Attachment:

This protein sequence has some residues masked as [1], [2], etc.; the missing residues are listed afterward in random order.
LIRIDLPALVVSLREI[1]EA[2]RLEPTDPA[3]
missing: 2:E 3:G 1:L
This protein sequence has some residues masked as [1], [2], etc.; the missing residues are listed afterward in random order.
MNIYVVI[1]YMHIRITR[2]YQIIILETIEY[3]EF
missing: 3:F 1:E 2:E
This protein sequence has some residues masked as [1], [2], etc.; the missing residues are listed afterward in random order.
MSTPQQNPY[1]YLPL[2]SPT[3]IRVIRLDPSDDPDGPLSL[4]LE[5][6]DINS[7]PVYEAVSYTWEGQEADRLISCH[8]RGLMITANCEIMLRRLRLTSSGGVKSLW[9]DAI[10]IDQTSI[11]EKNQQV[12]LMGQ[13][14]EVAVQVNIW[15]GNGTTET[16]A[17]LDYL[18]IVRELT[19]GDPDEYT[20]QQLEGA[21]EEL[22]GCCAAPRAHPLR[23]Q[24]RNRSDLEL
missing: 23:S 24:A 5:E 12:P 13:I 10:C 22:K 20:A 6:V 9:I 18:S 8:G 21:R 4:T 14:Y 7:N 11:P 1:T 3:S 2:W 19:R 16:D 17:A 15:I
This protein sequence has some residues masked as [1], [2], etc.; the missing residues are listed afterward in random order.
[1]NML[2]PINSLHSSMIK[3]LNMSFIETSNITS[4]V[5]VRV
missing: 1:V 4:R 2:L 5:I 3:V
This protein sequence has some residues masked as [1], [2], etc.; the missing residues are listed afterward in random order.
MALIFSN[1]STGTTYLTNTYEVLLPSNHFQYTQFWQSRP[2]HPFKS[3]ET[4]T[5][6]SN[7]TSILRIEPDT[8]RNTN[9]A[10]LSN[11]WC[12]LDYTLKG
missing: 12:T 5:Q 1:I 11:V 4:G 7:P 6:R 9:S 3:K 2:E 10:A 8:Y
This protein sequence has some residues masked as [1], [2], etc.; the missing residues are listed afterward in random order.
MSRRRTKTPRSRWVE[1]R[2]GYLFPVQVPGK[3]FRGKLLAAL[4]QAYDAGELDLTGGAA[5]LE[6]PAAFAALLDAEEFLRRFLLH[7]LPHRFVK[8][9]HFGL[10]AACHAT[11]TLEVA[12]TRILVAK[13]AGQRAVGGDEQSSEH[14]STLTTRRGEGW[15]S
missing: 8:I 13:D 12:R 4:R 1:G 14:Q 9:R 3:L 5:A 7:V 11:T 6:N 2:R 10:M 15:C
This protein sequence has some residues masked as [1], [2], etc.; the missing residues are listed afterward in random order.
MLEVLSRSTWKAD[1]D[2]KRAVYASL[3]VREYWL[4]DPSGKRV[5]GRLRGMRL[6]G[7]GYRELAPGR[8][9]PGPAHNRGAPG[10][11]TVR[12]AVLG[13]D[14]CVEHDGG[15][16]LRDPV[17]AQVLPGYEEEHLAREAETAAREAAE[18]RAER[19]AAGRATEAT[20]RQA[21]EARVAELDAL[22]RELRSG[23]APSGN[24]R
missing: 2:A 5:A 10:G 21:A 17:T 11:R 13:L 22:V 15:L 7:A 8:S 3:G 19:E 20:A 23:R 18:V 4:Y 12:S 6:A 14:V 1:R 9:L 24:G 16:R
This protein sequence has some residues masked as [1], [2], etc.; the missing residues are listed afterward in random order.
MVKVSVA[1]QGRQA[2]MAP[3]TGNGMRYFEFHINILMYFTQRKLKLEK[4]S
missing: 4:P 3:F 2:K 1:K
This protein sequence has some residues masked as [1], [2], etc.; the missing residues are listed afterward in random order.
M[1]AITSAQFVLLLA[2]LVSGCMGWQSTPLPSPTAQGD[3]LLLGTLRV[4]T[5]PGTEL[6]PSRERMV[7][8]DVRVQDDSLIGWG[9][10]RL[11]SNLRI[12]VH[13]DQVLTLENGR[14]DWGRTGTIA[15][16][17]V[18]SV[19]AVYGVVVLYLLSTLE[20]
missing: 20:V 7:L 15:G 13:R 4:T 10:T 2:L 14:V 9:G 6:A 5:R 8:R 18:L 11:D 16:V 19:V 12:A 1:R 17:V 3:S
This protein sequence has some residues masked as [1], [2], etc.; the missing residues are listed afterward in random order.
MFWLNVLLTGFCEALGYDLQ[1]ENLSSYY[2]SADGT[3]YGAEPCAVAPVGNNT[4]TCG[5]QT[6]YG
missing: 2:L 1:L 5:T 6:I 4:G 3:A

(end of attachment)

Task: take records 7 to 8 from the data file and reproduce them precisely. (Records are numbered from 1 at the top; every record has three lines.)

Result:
This protein sequence has some residues masked as [1], [2], etc.; the missing residues are listed afterward in random order.
MLEVLSRSTWKAD[1]D[2]KRAVYASL[3]VREYWL[4]DPSGKRV[5]GRLRGMRL[6]G[7]GYRELAPGR[8][9]PGPAHNRGAPG[10][11]TVR[12]AVLG[13]D[14]CVEHDGG[15][16]LRDPV[17]AQVLPGYEEEHLAREAETAAREAAE[18]RAER[19]AAGRATEAT[20]RQA[21]EARVAELDAL[22]RELRSG[23]APSGN[24]R
missing: 2:A 5:A 10:G 21:A 17:T 11:R 13:L 22:V 15:L 7:A 8:S 3:G 19:E 20:A 23:R 18:V 4:Y 12:S 6:A 14:V 1:R 9:L 24:G 16:R
This protein sequence has some residues masked as [1], [2], etc.; the missing residues are listed afterward in random order.
MVKVSVA[1]QGRQA[2]MAP[3]TGNGMRYFEFHINILMYFTQRKLKLEK[4]S
missing: 4:P 3:F 2:K 1:K